by Ryan Herz
March 8 –April 27, 2008
late summer through early fall of 1976, Ryan Herz’s
job was taking ID photos for the patients at a facility
for the developmental disabled. This gave him a unique
opportunity to document a fragment of humanity the public
at large rarely, if ever, sees. The resultant images
are of patients who cover the landscape from mental
retardation and severe autism to Down’s syndrome
and brain damage. It is important to know that, even
though some may look like adults, they are emotionally
and developmentally children.
click image for video
haunting, beautiful and ugly. One can't take your eyes
off the subjects. They
are extraordinary pictures, almost like classical fashion
photographs. The photographer so humanizes their pain."
for installation views
These never-before-seen portraits were completed in
three or four sessions. “I had just a few minutes
with each person,” Herz explains. “This
both forced me and freed me to be instinctual rather
than manipulative.” That spontaneity coupled with
the intense humanity and the unfiltered emotions of
the subjects gives the photographs their power.
Drkrm. gallery is proud to present this powerful and
important body of work. A portion of all sales will
benefit The UCLA Foundation Medical Genetics Division
Exhibition essay by David A. Hovda,
Professor, Division of Neurosurgery UCLA
gallery is an exhibition space dedicated to fine art and
documentary photography, cutting edge and alternative
photographic processes and the display and survey of popular
drkrm. gallery • 2121 San Fernando Road Suite 3
• Los Angeles CA 90065
323.223.6867 www.drkrm.com firstname.lastname@example.org
Hours Tuesday-Saturday 11am-5pm Sunday 1pm - 4pm and by
All gallery events are free and open to the public.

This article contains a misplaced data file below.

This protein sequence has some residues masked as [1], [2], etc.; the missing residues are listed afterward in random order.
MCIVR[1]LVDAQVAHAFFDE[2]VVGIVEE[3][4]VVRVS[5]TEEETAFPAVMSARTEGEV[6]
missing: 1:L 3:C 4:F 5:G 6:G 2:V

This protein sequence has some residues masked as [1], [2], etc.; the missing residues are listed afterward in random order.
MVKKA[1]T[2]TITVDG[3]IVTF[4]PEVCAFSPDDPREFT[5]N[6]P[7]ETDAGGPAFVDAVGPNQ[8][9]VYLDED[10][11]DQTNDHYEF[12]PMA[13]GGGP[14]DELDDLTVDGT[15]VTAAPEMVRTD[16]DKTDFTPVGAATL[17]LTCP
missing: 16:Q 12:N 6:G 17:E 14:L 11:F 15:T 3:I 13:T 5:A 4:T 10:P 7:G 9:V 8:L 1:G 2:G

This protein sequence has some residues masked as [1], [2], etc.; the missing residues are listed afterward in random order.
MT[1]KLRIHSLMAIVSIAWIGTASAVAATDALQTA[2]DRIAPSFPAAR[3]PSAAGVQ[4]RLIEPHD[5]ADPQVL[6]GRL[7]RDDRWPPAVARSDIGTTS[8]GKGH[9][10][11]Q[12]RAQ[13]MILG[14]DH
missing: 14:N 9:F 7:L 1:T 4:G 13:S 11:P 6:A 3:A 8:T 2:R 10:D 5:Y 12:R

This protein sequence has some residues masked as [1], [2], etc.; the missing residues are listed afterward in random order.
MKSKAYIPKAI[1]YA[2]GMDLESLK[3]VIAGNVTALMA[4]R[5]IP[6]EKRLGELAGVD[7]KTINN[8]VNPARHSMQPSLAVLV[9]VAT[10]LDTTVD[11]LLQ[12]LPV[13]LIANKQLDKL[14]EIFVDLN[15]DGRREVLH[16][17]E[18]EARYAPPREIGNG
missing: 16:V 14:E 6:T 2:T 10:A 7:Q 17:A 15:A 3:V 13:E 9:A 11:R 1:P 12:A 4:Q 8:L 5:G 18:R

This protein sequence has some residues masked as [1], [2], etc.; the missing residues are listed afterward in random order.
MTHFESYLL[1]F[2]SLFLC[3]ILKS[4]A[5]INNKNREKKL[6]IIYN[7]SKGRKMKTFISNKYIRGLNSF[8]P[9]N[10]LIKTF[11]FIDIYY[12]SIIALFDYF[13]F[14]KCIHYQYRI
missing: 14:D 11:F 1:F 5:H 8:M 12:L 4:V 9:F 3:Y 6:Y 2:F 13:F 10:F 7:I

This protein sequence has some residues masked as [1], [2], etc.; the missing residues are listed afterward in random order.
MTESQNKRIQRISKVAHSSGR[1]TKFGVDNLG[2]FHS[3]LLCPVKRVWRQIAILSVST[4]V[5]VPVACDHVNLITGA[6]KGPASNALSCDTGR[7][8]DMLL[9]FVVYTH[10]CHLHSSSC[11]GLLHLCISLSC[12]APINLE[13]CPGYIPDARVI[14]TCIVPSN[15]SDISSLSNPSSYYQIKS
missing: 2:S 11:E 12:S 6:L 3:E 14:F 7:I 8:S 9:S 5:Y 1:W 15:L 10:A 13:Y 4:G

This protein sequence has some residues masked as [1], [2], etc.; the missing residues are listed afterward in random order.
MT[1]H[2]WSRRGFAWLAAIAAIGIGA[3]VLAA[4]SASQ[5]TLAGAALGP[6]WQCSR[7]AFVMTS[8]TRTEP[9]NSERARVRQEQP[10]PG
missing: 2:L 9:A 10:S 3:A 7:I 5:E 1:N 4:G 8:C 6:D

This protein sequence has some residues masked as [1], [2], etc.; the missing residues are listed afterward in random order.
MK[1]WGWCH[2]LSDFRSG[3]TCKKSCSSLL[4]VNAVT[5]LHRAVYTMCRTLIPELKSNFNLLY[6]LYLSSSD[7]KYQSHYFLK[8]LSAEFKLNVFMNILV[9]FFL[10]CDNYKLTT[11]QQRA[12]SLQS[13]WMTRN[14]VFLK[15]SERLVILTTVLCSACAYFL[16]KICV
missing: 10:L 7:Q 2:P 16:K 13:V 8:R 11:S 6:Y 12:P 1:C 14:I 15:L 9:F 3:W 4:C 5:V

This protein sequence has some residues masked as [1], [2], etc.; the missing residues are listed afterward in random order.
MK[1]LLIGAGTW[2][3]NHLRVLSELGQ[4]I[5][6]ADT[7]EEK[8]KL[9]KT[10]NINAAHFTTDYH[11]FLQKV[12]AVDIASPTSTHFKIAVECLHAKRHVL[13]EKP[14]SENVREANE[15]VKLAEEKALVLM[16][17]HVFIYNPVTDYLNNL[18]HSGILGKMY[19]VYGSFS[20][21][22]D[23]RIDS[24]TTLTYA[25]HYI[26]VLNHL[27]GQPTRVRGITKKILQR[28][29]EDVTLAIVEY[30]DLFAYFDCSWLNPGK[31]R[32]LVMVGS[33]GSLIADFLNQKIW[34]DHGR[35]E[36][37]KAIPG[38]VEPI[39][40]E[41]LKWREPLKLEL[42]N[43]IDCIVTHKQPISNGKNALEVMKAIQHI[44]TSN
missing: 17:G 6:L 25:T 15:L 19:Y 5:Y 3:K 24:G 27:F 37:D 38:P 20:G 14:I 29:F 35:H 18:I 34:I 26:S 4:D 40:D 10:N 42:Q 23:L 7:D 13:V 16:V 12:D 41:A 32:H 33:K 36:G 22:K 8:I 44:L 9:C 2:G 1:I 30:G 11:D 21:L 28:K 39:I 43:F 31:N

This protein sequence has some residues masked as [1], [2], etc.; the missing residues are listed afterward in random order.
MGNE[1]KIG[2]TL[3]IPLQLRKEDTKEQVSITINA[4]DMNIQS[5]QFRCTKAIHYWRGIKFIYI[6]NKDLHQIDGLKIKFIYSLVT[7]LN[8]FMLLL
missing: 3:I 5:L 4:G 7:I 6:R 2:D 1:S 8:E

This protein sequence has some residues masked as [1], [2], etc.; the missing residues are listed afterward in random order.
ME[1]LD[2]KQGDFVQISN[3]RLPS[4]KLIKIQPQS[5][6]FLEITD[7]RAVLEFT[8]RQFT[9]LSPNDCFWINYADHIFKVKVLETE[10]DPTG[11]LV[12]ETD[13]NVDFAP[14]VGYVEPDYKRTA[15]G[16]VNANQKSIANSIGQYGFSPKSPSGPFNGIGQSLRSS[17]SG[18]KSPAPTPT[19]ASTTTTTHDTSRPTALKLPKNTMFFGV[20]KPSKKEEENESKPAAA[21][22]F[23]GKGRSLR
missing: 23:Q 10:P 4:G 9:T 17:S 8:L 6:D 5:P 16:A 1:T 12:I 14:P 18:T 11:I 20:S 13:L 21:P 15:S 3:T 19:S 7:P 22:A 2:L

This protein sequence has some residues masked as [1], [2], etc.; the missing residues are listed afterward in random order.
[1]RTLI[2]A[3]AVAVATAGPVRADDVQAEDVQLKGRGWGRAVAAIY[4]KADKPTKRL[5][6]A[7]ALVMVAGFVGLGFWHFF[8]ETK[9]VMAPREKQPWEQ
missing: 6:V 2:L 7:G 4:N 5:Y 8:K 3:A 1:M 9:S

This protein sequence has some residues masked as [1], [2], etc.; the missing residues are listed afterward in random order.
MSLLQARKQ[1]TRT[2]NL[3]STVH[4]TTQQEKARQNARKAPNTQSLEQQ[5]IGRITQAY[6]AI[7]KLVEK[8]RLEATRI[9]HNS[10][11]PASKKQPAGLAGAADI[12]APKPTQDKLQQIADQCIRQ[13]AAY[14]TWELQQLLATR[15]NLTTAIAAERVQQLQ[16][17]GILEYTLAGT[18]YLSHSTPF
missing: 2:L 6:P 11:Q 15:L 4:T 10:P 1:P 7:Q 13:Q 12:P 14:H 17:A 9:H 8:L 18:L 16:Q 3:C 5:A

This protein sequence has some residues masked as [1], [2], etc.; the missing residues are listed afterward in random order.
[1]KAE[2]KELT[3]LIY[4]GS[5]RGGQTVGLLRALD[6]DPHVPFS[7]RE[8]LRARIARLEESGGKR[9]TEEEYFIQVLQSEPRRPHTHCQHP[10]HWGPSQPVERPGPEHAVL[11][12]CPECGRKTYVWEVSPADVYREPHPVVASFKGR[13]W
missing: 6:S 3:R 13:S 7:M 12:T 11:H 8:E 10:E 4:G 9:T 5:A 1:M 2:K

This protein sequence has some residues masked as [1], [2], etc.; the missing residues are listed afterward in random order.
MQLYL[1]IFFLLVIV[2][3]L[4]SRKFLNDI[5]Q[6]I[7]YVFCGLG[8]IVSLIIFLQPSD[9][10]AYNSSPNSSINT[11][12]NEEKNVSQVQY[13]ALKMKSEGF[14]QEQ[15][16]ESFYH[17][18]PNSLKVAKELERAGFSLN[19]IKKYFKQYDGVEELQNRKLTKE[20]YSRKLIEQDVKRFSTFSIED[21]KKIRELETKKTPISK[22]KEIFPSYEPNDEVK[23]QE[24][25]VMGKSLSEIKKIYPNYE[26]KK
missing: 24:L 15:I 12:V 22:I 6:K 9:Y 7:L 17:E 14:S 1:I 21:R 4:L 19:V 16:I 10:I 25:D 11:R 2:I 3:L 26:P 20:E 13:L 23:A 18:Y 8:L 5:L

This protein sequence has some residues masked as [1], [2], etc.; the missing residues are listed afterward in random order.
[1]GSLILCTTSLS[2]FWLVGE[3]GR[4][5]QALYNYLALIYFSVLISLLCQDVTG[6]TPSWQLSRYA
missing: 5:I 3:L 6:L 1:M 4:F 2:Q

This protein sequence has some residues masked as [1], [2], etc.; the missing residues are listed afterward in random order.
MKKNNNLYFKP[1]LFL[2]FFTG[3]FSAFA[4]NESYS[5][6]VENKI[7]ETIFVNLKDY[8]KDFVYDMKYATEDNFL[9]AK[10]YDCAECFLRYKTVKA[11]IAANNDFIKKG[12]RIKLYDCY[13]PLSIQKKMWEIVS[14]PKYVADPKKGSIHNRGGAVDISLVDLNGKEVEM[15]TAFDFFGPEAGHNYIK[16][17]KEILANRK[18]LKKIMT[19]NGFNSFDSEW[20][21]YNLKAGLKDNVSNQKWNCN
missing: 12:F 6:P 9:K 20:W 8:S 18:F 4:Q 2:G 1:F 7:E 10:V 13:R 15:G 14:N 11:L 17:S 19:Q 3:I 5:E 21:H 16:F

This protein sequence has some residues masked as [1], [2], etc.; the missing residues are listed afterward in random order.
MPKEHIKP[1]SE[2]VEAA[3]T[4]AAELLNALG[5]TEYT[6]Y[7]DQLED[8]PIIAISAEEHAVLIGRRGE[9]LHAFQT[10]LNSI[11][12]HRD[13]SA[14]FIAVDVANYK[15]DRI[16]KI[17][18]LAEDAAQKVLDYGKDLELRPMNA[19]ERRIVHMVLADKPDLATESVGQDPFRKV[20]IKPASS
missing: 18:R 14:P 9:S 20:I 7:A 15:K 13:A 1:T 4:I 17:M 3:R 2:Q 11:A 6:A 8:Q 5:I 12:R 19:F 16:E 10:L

PR CONTACT: Lee Joseph Publicity
p 818.848.2698 - f 818.848.2699
Children of Edgewood
These images are of patients who have endured various
developmental disabilities. Many exhibit the anatomical
features of chromosomal damage. Others appear to have
sustained damage to the central nervous system. Still
others show the signs of genetic damage. The diagnoses
most likely cover the landscape of mental retardation,
sever autism, dystrophies, Down’s syndrome, inborn
errors in metabolism and/or brain damage pre or post
birth. As is typical, these children will survive, with
some living decades. They exhibit different degrees
of sensorimotor function with many having severe forms
of spasm and joint deformity. They all experience pain.
Conversely, they also experience pleasure and the excitement
of attention which is self evident in many of the photographs.
To what extent they have developed cognitively depends
upon their specific diagnosis. However, in most cases
they retain the ability to interact with their environment
and their loved ones. Most will deal with the sensations
and desires associated with puberty. The fact that they
sense their environment is not in question. However,
it is still unknown if they perceive the world around
them the same way as a normal unaffected person would.
Viewing these photographs reminded me of all we don’t
understand regarding the human brain. Looking at each
patient I felt the need to reach out to them not only
to provide comfort but also to let them know they were
not forgotten or abandoned. One cannot help but see
in their faces many of our own emotions. I myself wonder
what they feel in terms of dreams and aspirations. Do
they truly understand what lies ahead? Does it really
matter? The patients do not appear to exhibit hopelessness
but in a strange way curiosity and a desire to engage
with other people. How much of this reflects a person
locked up in a restricted brain/mind/body or an individual
that has just adapted, I can’t answer.
At least from the genetic perspective these patients
demonstrate how much can go wrong with only a one or
two chromosomal deviation from the norm . In one way
each patient brings to light their unique existences
with many looking at first hand like young adults. However,
after even a brief period of interactions, it is obvious